I’m really starting to get towards the end of Europe now as currently I’m in Plovdiv in Bulgaria, the last country before Turkey and Asia. The weather is starting to really hot up – 37 degrees the max so far – but the days are long, the scenery beautiful and the food tasty.
Heading out of Belgrade I again followed the Danube, unfortunately on the hilly side – I looked jealously across and over to the plains to the north. 2 days (and another needless climb) and I passed into the Iron Gates where the Danube carves a gorge and border between Serbia and the Balkan Mountains to the South, and Romania and the Carpathians to the North. Blasting through the entrance, with the rocks towering both sides and Foo Fighters blaring through my headphones was a fantastic moment. The gorge lasts for about 80 miles, so over the course of a day and half I ploughed along the Romanian side. At the eastern end the scenery is the most spectacular and it reminded me of the Gates of Argonath – although instead of Isildur looking down it was Decebalus, the last king of Dacia and defender against the Romans. Awe inspiring stuff.
I scratched my head and checked the map for the third time, still wondering how I had missed it. “Petrohan Pass – 1444m” (Ben Nevis is 1345m for reference) – clear as day slap bang in the middle of Montana and Sofia and my planned route for the day. The former should have given it away really, translating literally as Mountain, but somehow on my route planning I had contrived to miss the Strana Planina, or the Balkan Mountains. This chain gives the whole area its name and stands in between the Danube and Sofia, my next target. I had turned off my favoured river after crossing into Bulgaria at Vidin, where the first Bulgarian I spoke to asked “Can I have 1 Euro please?”. Heading south the terrain became more lumpy, culminating in the Petrohan pass.
A quick google of the road didn’t assuage my nerves, as the top hit was a website called dangerousroads.org. Fortunately though I climbed on a Saturday, when the traffic was quieter. It was a long climb, about 20km of solid climbing at roughly 6% (at a guess) but eventually I crested the top, although the pub and beer I had been savouring didn’t materialise. I wild camped at the top as my legs were shot, then easily ate up the 50km downhill to Sofia the next day.
Humbled in Sofia
Sofia is a charming, relaxed and varied city. Mike McRitchie from Dunblane (he was taught tennis by Judy Murray!) was my host for one night whilst the other night I slept in the basement of a bike shop! The chaps at Sofia Bike Rental were typical bike mechanics – relaxed, friendly and with a layer of grease that will never quite go away, no matter how much it’s scrubbed – and most importantly they had a cold beer in hand for me when I arrived.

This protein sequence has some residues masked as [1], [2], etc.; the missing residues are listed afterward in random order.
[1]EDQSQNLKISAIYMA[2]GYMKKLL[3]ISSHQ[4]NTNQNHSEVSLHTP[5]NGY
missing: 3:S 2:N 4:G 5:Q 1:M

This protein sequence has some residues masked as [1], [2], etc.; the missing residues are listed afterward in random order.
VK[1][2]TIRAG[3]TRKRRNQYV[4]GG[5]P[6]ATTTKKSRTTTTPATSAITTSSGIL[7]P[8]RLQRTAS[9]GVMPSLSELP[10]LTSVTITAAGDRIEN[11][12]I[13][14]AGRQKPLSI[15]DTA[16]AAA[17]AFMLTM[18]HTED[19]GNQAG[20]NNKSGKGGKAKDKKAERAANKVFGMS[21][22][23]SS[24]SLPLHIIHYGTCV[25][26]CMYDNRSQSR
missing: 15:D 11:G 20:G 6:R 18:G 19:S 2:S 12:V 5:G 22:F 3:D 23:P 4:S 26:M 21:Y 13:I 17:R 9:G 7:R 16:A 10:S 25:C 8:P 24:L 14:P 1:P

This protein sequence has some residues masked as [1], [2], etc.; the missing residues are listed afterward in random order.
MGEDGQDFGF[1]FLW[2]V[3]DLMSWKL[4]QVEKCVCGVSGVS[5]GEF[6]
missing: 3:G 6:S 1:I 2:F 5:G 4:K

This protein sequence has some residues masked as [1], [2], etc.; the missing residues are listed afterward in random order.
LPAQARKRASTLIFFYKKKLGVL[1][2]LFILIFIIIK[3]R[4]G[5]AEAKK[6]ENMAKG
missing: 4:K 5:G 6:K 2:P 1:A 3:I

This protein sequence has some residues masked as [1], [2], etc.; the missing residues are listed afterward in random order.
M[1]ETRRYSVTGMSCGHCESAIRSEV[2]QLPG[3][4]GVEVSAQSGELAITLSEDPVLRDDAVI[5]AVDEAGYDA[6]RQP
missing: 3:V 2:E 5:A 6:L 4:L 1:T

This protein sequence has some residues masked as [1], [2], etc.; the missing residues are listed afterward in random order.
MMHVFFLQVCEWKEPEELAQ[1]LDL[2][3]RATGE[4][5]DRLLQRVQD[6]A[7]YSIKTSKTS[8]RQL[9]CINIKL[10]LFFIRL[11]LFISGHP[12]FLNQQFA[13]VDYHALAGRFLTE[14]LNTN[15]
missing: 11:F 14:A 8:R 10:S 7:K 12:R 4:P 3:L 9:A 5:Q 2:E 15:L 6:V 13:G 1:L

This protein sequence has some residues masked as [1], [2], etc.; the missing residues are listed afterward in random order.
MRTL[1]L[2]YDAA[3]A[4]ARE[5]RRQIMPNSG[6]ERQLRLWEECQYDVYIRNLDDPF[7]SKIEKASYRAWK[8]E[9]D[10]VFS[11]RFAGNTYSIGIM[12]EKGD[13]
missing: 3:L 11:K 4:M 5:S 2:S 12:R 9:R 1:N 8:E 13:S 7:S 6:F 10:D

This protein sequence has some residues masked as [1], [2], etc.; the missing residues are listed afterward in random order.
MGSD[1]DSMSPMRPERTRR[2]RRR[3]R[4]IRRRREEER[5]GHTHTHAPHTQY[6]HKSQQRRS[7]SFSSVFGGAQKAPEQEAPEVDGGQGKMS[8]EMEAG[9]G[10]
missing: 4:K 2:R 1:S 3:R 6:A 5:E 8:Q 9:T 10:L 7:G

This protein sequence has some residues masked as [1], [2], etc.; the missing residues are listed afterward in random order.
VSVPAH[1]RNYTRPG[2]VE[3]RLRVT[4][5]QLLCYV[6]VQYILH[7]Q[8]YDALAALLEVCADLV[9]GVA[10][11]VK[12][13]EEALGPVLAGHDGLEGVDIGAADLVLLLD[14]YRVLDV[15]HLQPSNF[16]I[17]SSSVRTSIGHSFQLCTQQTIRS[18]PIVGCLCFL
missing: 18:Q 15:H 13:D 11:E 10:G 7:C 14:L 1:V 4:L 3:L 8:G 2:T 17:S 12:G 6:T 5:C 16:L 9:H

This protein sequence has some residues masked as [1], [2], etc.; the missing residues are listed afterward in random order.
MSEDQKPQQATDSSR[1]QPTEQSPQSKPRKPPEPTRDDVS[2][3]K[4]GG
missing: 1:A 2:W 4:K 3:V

I stayed two days in Sofia, with Mike showing me the main sites on his bike on the first day. We ate delicious Bulgarian Pork (my second lunch that day), shared some beers and hung out to some Guided By Voices – a perfect rest day. The second day, Jean arrived at the bike shop, heavily laden on a touring bike also – she had cycled solo from China, pretty much exactly the reverse of the route I plan to do. We hit it off straight away and spent pretty much the next 5 hours just talking all things touring – I also got some invaluable tips from her about Central Asian beaucracy. I was also very much humbled (in a good way) as I was starting to get rather pleased with myself for reaching Eastern Europe – it was a reminder I have a long way to go!
Plovdiv – an unxepected surprise
Plovdiv is Bulgaria’s second city and until I arrived, one I knew very little about – apart from that it was on my route. It’s been a delight though, containing an extremely well preserved Roman Ampitheatre and seating for the Roman race track they had here. It’s also going to be European Capital of Culture in 2019 and I can see why, with the Ampitheatre regularly hosting productions and music events, along with a fine selection of galleries and with buskers on every corner – it seems a relaxed and artsy place. Throw in a friendly host, cheap watermelon and charming backstreets and it’s been a welcome resting point.
I now look to the east and should arrive in Turkey by the end of the week, where the real fun begins. A big route decision awaits as well – follow the Black Sea (cooler, but more touristy) or head to the centre (mountainous, hotter, but more interesting)? I’ll decide in Constantinople.
Pics from the last few days: